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As many of us aware, last June CeCe McDonald and several of her trans friends were walking in Minneapolis when confronted by a group of angry white supremacists, who proceeded to verbally assault CeCe and her friends with racism and transphobia. When CeCe stood her ground against this verbal tirade, they proceeded to physically assault her and her friends. In the aftermath of the resulting melee, Dean Schmitz (who was later discovered to have a swastika tattoo on his chest) wound up dead.
CeCe survived, and the system punished her for that by throwing her in prison, and further, forcing her into solitary confinement, an exceptionally cruel punishment for an exceptionally vulnerable member of society.
Meanwhile in Palestine, hunger strikes have broken out amongst Palestinian political detainees who are held in cruel conditions in Israeli prisons without charge or trial, often for entirely arbitrary reasons. This includes Palestinian footballer Mahmoud Sarsak, who Israel recently promised to free after his epic three month fast.
Just as the media remains largely silent about CeCe McDonald and other trans people (particularly trans women of color, sex workers and those living in poverty) who are unjustly forced into abusive conditions in prisons here in North America, the media also remains silent about Palestine’s hunger strike heroes like Mahmoud Sarsak who are standing against arbitrary arrest and torture at the hands of Israeli occupation forces.
At this year’s Pride Toronto Trans March, we commit ourselves to reminding the world of their voices and their stories.
As members of Dykes and Trans People for Palestine, we invite all trans people and allies to join us at the trans rally Friday June 29 at 6 pm at Norman Jewison Park, followed by the trans march at 7:30 pm. Our group will be meeting in the space around 7:15 pm to form a contingent committed to promoting justice and solidarity with those targeted by the prison-industrial complex, and in solidarity in the wider struggle against patriarchy and imperialism, including Israel’s apartheid against the Palestinian people.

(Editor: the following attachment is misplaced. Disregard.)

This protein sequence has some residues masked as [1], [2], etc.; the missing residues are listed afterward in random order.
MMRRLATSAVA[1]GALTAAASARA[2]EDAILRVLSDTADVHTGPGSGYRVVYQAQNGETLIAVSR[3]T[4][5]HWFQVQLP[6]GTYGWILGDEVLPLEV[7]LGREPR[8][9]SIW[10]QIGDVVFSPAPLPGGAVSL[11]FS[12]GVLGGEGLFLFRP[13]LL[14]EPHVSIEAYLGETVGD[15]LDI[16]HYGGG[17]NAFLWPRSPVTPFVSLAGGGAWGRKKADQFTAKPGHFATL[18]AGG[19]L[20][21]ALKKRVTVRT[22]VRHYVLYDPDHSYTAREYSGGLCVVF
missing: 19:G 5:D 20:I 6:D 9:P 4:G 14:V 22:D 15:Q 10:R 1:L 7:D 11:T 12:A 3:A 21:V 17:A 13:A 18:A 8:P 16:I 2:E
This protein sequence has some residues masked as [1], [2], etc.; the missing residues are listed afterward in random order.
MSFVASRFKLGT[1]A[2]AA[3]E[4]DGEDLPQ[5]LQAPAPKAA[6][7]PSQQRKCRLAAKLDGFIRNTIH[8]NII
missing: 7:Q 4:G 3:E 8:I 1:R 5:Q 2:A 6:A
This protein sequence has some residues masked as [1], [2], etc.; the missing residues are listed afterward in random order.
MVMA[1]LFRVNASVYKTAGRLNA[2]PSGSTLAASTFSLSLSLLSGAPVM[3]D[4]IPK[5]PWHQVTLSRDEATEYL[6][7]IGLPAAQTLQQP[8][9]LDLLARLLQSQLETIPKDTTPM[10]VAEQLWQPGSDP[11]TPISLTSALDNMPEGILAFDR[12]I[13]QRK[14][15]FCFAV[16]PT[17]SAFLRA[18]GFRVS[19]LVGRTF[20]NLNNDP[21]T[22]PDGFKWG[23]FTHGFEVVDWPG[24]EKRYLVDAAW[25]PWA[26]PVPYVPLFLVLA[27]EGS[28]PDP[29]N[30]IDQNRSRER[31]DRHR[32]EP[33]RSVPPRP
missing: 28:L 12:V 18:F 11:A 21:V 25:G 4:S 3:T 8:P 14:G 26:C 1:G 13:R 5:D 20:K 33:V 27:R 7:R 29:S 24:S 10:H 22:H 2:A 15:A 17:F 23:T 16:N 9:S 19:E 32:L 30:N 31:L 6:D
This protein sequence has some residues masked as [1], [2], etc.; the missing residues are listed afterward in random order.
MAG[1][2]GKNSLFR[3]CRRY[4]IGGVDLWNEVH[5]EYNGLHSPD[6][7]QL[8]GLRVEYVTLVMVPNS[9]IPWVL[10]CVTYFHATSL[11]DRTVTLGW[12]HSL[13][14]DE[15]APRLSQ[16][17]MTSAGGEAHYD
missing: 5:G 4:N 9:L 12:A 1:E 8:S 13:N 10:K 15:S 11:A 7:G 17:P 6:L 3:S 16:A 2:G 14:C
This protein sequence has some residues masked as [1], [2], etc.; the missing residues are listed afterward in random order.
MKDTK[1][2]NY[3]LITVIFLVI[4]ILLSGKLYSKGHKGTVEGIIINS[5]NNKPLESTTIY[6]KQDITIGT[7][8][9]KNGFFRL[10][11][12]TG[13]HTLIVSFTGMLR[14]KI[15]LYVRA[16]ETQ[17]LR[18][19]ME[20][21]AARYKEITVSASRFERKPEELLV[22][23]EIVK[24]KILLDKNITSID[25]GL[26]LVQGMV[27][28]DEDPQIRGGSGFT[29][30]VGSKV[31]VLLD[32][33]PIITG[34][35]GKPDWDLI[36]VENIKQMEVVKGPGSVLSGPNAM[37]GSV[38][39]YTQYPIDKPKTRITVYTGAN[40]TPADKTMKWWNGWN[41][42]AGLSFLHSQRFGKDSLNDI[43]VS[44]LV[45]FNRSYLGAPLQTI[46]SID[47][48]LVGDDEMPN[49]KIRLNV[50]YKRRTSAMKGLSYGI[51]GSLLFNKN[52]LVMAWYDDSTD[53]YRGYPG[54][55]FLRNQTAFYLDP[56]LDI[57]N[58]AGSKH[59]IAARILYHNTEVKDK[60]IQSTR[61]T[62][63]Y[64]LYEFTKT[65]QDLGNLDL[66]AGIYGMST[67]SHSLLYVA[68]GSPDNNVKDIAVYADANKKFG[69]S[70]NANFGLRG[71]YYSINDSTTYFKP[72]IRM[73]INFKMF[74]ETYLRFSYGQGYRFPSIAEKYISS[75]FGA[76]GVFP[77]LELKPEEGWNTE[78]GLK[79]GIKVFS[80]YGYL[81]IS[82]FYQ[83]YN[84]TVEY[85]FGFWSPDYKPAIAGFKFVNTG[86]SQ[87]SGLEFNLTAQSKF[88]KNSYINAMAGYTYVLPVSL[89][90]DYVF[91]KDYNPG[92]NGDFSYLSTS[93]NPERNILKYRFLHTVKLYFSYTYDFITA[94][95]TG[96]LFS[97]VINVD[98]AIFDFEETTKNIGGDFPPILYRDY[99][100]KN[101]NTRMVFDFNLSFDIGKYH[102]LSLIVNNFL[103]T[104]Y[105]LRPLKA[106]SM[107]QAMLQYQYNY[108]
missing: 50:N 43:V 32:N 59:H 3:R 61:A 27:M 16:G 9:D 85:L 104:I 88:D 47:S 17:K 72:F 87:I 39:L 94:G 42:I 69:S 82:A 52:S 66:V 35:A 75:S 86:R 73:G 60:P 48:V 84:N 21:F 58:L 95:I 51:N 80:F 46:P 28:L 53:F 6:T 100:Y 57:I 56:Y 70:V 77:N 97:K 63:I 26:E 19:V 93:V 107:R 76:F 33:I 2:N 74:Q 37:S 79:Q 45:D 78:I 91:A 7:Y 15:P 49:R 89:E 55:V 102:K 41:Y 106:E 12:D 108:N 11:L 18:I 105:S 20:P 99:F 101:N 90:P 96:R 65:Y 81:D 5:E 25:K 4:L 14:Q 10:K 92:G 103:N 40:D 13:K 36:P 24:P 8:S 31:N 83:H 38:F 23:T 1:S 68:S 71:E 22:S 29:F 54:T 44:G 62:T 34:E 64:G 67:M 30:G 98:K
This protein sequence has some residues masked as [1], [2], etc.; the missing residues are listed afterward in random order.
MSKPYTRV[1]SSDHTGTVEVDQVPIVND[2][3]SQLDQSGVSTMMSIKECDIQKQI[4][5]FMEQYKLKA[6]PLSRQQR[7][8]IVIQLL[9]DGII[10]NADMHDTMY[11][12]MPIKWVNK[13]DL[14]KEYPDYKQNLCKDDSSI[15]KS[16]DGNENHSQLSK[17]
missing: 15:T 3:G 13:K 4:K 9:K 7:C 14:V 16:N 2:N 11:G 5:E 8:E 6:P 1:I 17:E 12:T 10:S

As feminists and trans-feminists we stand opposed to all forms of gender violence. As feminists and trans-feminists we stand opposed to all forms of racism and colonialism, and all other oppressions and social injustices.
My recent article at Pretty Queer focuses on leadership, politics and support for trans women within the trans community:
I want to preface the comments I’m about to make by acknowledging that our trans community (communitIES is really what I should say) is reeling from some events over the last couple of months. I think many of us are heartbroken, as we should be, over a series of murders of young trans women of color across the U.S. in the last month followed by the recent development that CeCe McDonald had few better legal options than to plead to 2nd degree manslaughter with a recommended 41-month sentence.
To make matters worse, the aftermath of the murders mentioned above recall the usual patterns of police dismissal and blatant disrespect from the media for the victims of racism and trans-misogyny. It is in this context that I think a lot of us feel, in addition to grief and frustration, plenty of doubt and uncertainty about where to head next. The solutions are not always clear, and I think we must avoid the trap of looking for easy answers.
In the aftermath of CeCe’s plea bargain, PrettyQueer’s Tom Léger conducted an interview with Dean Spade, a well-known trans activist and Assistant Professor of Law at a Seattle law school. I’ll note from the outset that criticisms of Dean have been surfacing in recent years; the criticisms primarily focus on his relationship (both professionally speaking and as an activist) with trans women.
For the rest, check out the full article at Pretty Queer here.